While geo-marketing’s definition is the association of data and maps in the traditional sense, the added convergence of local business listings, mobile marketing, and social media makes this method of marketing more powerful than ever before. This marketing tool is no longer just a large business marketing tool, but is available to small and medium size businesses too.
We should define what we mean by local business. A local business is any sized business dependent on the local consumer for its revenue. This means you could be a national company like Home Depot, U-Haul, or Best Buy or you could be a local florist or independent store only known to your local geography.
From a technical standpoint an Internet users IP address is tied to GPS data, like longitudes and latitudes, which are mapped with technology to geographies around the world down to the city and street level. While all this data may seem overwhelming, the good news is that most businesses do not need to concern themselves with this part of geo-marketing. Many of the tools already have all of this information built into their software or hardware technology so we can stay focused on how we will use geo-marketing tools.
The difficulty with any new marketing tool is a business’s inability to adopt the methodology early. When it comes to technologies and the Internet, in the past, by the time most businesses are ready to adopt a marketing tool, the industry has already moved on to something new. Being an early or at least an earlier adopter of marketing methods on the Internet and through digital devices can only benefit the business.
We have seen many signs over the past two years regarding the evolution of geographic marketing. When companies like Google, Apple, and the investment community of Wall Street start to put $100+ million and more behind a technology it will become part of our daily lives whether a business wants it or not. Consumers have and will be using more of these geo-marketing tools to find a business, service or products near them.
Let’s take a look at the three main tools that consumers are using to find a business, products or services close their geography.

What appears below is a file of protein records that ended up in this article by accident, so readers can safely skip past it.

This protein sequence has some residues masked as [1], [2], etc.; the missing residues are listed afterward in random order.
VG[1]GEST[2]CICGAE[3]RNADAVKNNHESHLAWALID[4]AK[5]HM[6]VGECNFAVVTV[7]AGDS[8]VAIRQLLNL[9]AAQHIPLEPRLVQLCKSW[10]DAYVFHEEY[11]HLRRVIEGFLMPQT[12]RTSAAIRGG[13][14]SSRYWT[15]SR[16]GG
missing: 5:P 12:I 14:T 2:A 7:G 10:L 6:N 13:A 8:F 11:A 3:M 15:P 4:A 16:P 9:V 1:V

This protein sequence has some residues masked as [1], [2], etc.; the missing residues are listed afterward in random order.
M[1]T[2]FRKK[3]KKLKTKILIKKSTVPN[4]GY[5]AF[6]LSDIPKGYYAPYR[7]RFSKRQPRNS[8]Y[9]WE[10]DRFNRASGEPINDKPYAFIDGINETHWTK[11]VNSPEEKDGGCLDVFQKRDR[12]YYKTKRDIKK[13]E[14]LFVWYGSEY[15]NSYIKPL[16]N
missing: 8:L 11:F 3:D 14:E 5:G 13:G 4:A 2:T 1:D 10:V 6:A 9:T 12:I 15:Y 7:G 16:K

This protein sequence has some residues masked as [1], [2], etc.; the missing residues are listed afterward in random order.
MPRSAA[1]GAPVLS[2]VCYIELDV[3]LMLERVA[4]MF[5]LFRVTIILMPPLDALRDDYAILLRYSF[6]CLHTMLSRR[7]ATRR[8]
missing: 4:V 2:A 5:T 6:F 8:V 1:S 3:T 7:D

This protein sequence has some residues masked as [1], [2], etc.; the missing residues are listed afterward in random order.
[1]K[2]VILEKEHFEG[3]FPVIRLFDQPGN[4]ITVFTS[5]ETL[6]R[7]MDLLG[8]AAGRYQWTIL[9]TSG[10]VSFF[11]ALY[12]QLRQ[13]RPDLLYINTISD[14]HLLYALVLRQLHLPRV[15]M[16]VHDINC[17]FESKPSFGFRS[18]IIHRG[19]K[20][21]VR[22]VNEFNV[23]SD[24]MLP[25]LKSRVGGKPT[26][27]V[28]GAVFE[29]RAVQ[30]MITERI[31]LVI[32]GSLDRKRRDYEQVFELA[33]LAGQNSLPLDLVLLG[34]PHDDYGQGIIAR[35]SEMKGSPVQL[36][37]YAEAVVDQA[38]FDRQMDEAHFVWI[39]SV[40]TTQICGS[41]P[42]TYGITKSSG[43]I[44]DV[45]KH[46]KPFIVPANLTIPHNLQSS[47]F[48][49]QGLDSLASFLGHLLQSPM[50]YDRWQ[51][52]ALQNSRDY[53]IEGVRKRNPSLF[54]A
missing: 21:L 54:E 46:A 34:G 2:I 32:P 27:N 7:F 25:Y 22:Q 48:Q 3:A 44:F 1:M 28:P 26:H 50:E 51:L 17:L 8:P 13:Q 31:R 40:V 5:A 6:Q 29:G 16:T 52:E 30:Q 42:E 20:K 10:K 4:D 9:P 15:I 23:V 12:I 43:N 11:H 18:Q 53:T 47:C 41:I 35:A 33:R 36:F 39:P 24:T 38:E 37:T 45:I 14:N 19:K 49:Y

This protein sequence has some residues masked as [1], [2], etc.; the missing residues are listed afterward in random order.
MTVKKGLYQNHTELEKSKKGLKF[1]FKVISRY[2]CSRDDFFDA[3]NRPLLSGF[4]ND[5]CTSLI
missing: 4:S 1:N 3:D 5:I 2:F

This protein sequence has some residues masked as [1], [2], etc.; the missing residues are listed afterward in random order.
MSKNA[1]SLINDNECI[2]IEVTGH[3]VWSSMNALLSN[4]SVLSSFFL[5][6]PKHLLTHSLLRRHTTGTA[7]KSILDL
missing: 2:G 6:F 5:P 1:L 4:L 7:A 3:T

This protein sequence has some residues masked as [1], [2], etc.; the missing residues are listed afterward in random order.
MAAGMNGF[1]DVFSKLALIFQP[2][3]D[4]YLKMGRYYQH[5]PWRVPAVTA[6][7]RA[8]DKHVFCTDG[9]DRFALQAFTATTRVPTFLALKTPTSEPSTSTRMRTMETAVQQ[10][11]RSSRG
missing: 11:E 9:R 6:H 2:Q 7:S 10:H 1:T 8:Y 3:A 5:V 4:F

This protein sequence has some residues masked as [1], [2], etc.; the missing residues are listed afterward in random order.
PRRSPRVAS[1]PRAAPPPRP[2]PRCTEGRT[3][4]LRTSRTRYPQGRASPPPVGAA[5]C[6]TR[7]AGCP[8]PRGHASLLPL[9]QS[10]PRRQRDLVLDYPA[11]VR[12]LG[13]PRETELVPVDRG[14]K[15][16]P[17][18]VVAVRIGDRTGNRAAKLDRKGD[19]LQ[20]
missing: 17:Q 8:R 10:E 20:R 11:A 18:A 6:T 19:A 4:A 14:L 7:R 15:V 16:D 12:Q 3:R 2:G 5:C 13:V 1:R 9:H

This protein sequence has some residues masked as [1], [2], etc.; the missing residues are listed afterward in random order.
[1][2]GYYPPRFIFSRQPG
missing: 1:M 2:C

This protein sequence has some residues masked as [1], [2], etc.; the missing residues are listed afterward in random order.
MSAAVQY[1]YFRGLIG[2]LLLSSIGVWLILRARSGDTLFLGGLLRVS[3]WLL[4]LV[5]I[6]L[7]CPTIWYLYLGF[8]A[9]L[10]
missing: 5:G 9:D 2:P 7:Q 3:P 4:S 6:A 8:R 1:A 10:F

- Web searches are the first and most obvious, however, these are web searches in which a map displays with targets of businesses that match the search criteria. Unlike the traditional yellow pages, these geo-listings (a.k.a. Local Business Listings) can be claimed and updated with your business marketing information in order to meet these search criteria.
While this may sound relatively easy, geo-listings also include consumer reviews that need to be managed, the clean-up of duplicate listings, coupons, offers, discounts, offers, video, photos, citations, QR bar codes and hyper local websites. Understanding what to start with and how to strategically use these components can be done by a professional marketing firm that specializes in this area. You can read more about these components in one of our previous articles on local business marketing.
- Mobile Marketing is the next most significant geo-marketing tool in which SMS Texting, Mobile Applications, Mobile version of your website, and Mobile advertising are your key components. The starting point in this process will be with SMS Texting to get your alerts out to customers that subscribe to your short bursts of information. The reason why this is your starting point is that it will take time to build your list of subscribers.
- Social Media Marketing continues to evolve and is, also, geographic in its targeting ability. Consumers are using Twitter, Facebook, LinkedIn, Wiki sites, Four Square, Instant Messaging and other social community tools on their mobile devices. While they use it mostly to find business, products and services, in the social communities they are seeking recommendations from their friends (near and far). They are, also, using these social communities to post their experiences with a business, product or service. For this reason you have to monitor the social communities in order to embrace any potential problem situations and work with them.
These three geo-marketing components are important to any business size – large or small – and each have their own sub-components that need to be well understood in order to succeed. Understanding the strategy amongst them; the acceptance and embracing them early; and, finally planning on a 3-year return will put you on the right path of geo-marketing.